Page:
Series: Bill Hodges Trilogy #1
Released: June 3, 2014
#1 New York Times bestseller! In a high-suspense race against time, three of the most unlikely heroes Stephen King has ever created try to stop a lone killer from blowing up thousands. “Mr. Mercedes is a rich, resonant, exceptionally readable accomplishment by a man who can write in whatever genre he chooses” (The Washington Post).
In the frigid pre-dawn hours, in a distressed Midwestern city, desperate unemployed folks are lined up for a spot at a job fair. Without warning, a lone driver plows through the crowd in a stolen Mercedes, running over the innocent, backing up, and charging again. Eight people are killed; fifteen are wounded. The killer escapes.
In another part of town, months later, a retired cop named Bill Hodges is still haunted by the unsolved crime. When he gets a crazed letter from someone who self-identifies as the “perk” and threatens an even more diabolical attack, Hodges wakes up from his depressed and vacant retirement, hell-bent on preventing another tragedy.
Brady Hartsfield lives with his alcoholic mother in the house where he was born. He loved the feel of death under the wheels of the Mercedes, and he wants that rush again. Only Bill Hodges, with two new, unusual allies, can apprehend the killer before he strikes again. And they have no time to lose, because Brady’s next mission, if it succeeds, will kill or maim thousands.
Mr. Mercedes is a war between good and evil, from the master of suspense whose insight into the mind of this obsessed, insane killer is chilling and unforgettable.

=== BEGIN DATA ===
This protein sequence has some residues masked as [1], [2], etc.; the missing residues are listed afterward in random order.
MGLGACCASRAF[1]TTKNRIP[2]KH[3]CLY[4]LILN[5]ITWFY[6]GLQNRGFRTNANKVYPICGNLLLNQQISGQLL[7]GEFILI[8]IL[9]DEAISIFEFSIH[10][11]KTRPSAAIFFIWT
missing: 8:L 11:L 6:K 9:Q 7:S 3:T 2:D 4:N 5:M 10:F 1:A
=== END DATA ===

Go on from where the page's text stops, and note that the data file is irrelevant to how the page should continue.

As they have tended to be for Stephen King books, my expectations were high for this one, especially since the reviews of it have been so favourable. My expectations were almost met, but not quite.
Mr. Mercedes is, of course, a great story. It’s dramatic enough from the start to be instantly interesting, and it makes it clear from the outset that this is one of those books where “that couldn’t possible happen”-things can actually happen, which is crucial for a book like this to work. It’s also refreshingly unpredictable, and I never knew where it was going. This wasn’t down to sudden twists and unexpected turns, but rather the compounded effect of a story where both the events and the characters are original enough for me to lose my general sense of “I’ve seen this kind of thing before” gut-feeling about what is going to happen. The characters are well-developed enough for their actions not to feel out of place, and likeable enough (when they need to be) for me as a reader to care about what happens to them.
That said, I felt that the book as a whole lacked some intensity. The fact that some sections of it were real page-turners made me all the more aware that other sections weren’t. It never got boring, but at times it felt a little too much like I was reading a set-up to a future event rather than something that was written for its own sake. I think I’ve used the phrase “a great story told well” in reviews of Stephen King books before, but this time, for the first time, I feel like this was a great story that perhaps could have been told a little better.
Still, Mr. Mercedes was a really fun, worthwhile read, and delivers more or less exactly what one would expect from a Stephen King story with a blood-soaked umbrella on the cover.